BOISE -- Ada County Highway District Commissioners voted 3-2 Wednesday against entering into an agreement with the city of Boise on new parking sensors. But, the city doesn't consider the matter closed, and a spokesman says a lawsuit is a possibility.
Those sensors detect whenever a car enters or exits a space - to limit how long you can park there. The idea is to push more long-term parkers to the garages, freeing up more on-street parking. But now their installation has been halted.
Last month, the city of Boise got permission from ACHD to install those new parking sensors. Although at the time, the city had already installed 68 in the street, along with 95 new electronic meters that take credit and debit cards.
Karen Sander, Executive Director of the Downtown Boise Association says businesses are in favor of the technology upgrade, "I think having electronic meters is a huge positive for us. The technology that's on the street right now is from the 50s."
But Wednesday night, ACHD Commissioner Rebecca Arnold changed her vote when she found out the sensors could possibly be put in the meter poles without cutting into the road and increasing the chance for a pothole to form.
"The ultimate concern of the commission was, 'Why do we want to have up to 800 more opportunities for potholes downtown?'" said ACHD spokesman Craig Quintana.
So now, ACHD wants the sensors removed that are already in the road, which is their jurisdiction. "The law is black and white," said Quintana. "It's state law and it reserves the right-of-way for ACHD."
City leaders haven't said they'll do that. City spokesman Adam Park says they didn't even have to include ACHD at all since this is a Boise parking issue. "The city has contended that we have the right to install these, but we thought it made sense, that it would be good government for the two agencies to work together on an agreement on how the new technology would be used."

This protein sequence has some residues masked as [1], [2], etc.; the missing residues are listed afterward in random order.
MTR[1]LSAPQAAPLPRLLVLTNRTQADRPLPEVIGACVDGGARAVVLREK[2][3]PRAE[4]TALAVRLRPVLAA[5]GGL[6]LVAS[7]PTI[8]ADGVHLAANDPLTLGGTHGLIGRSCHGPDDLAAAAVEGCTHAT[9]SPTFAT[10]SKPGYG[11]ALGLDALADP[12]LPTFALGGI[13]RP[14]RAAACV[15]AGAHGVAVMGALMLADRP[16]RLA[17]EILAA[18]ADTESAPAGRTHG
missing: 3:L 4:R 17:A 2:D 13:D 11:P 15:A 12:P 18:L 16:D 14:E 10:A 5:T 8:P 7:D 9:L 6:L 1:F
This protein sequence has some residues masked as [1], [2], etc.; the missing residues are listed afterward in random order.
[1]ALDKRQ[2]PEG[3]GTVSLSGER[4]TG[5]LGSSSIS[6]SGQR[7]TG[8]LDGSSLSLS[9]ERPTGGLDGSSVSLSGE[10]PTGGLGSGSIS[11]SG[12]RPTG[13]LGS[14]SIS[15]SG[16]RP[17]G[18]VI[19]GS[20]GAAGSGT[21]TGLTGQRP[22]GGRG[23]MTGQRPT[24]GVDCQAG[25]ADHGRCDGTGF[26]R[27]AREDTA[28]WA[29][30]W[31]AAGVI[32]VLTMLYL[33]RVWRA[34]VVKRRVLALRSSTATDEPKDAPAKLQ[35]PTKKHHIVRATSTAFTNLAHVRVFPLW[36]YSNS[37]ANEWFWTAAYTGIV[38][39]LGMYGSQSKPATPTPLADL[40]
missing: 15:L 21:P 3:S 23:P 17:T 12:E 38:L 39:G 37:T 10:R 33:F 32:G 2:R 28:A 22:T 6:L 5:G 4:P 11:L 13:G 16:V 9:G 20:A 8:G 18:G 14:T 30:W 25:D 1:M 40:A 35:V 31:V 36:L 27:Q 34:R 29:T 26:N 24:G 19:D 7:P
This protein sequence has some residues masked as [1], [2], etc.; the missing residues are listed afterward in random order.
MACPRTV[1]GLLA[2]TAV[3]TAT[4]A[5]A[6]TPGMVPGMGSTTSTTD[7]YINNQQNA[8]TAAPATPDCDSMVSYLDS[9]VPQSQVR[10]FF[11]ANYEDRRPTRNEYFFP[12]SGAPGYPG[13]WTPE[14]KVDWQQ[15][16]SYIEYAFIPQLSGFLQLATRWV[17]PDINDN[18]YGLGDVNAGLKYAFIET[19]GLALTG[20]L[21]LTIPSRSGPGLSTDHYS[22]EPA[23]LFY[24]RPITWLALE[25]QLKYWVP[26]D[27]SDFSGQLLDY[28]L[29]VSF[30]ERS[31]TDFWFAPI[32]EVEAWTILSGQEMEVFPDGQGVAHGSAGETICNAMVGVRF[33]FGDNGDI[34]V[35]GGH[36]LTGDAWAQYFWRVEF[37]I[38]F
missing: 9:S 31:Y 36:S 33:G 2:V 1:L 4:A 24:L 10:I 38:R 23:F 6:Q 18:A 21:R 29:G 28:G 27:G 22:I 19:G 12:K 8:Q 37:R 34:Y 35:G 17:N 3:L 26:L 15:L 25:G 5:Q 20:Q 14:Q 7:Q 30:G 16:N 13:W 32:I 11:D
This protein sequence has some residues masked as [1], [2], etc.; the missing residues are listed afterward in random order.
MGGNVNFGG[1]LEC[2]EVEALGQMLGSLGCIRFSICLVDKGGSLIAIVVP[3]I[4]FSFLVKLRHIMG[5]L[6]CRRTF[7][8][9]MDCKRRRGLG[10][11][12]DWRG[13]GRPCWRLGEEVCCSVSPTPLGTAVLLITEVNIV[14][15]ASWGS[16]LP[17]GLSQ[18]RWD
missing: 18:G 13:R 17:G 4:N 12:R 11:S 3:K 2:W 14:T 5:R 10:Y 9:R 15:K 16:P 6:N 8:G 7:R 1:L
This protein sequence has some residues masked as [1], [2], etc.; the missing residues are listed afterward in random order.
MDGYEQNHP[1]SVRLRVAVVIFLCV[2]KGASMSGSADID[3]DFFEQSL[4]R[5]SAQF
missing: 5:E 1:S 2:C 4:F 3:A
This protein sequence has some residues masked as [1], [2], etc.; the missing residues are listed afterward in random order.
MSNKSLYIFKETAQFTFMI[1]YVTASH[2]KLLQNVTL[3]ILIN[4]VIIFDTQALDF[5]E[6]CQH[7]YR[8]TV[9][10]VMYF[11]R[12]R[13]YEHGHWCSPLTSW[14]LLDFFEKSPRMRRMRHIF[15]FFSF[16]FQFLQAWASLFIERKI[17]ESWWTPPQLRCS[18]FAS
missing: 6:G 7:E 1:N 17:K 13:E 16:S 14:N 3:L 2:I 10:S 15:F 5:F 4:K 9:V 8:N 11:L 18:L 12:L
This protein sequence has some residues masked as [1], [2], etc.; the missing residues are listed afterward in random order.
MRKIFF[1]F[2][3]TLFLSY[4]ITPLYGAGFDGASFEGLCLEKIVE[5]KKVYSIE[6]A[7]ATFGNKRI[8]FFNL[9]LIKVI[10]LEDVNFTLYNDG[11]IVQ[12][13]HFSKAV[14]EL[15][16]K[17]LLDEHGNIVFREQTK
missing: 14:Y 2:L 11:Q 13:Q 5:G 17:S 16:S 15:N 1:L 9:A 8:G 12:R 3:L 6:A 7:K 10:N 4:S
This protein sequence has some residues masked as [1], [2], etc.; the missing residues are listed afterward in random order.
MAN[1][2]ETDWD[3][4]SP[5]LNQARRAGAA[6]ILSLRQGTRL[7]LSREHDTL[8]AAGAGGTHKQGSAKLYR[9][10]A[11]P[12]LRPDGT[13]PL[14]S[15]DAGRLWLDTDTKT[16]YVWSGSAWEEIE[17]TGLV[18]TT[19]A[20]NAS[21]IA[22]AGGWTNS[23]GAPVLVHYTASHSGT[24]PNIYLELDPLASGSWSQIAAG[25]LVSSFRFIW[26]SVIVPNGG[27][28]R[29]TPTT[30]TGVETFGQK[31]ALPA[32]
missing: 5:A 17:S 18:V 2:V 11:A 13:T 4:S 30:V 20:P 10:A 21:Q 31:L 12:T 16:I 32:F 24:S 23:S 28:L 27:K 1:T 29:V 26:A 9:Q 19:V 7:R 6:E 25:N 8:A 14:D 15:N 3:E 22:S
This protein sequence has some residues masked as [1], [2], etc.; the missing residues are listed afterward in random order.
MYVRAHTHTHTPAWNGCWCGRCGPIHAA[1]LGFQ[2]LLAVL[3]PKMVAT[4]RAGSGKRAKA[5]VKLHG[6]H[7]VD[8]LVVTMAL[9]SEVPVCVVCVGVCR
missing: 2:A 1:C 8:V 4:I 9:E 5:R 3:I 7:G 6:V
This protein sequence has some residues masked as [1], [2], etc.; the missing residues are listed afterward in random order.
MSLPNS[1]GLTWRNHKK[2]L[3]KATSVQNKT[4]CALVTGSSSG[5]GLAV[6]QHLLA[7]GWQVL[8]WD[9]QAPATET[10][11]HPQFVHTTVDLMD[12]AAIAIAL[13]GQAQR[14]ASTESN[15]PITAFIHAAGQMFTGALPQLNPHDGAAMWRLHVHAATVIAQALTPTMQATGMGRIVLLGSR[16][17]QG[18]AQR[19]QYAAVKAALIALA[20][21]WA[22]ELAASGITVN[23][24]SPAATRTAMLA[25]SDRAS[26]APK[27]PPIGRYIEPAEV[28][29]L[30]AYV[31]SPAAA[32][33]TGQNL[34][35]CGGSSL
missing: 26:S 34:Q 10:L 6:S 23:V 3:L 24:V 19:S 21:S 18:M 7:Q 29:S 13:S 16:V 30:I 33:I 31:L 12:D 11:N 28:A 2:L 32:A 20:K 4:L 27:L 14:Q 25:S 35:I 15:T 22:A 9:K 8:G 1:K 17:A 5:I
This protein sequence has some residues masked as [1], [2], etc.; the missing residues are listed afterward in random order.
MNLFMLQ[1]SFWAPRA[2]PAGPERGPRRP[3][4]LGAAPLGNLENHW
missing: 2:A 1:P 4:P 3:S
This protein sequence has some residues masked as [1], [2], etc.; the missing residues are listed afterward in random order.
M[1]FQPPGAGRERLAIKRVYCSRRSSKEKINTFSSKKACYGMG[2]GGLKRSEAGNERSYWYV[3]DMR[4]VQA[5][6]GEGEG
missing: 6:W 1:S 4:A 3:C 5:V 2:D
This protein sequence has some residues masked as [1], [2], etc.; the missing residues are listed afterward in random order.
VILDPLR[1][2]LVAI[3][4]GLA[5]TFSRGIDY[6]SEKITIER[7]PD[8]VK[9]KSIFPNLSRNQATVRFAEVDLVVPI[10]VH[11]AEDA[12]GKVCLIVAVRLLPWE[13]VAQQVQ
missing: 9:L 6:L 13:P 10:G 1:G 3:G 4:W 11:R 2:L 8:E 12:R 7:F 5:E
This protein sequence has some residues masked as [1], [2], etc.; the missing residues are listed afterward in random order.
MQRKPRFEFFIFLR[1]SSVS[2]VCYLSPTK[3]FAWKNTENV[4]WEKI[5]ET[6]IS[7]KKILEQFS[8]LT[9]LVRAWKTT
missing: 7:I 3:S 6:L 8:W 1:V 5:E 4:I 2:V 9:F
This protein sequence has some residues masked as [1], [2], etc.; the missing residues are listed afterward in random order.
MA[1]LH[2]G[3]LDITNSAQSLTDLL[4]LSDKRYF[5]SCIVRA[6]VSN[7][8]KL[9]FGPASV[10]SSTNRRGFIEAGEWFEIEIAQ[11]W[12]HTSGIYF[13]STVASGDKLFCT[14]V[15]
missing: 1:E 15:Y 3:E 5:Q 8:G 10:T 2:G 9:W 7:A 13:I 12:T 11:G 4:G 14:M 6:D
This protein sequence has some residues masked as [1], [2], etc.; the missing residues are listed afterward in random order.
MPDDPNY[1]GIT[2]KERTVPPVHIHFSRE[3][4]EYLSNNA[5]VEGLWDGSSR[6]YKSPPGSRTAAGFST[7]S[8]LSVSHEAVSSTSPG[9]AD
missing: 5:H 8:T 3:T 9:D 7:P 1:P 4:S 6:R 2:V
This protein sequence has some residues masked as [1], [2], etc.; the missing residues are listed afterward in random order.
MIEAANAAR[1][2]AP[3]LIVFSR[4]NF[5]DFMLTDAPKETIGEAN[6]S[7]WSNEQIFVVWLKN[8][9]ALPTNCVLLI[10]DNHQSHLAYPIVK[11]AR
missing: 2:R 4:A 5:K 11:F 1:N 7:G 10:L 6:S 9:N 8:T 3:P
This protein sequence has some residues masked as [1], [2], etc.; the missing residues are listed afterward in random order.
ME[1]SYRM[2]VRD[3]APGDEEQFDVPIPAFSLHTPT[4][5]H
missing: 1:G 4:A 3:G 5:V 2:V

Boise is still deciding exactly how to move forward, but Park says they may bring a lawsuit against ACHD. "That is one of the possibilities. We'll just have to see how the mayor and council would like to proceed."
"I don't think taxpayers like to see government agencies suing each other," said Quintana. "We can't advise them on their legal strategy. It's just, if there are other alternatives, that would seem to be a shame."
As far as mounting the sensors in the poles of the meters, the city says it's still too unproven, considering it's only being done in a pilot program elsewhere in the U.S..
The city can ask for reconsideration of the plan, but there's no indication that there would be a different decision from ACHD.
Also, the city has pushed any possible increase of parking meter rates or hours of enforcement to early next year.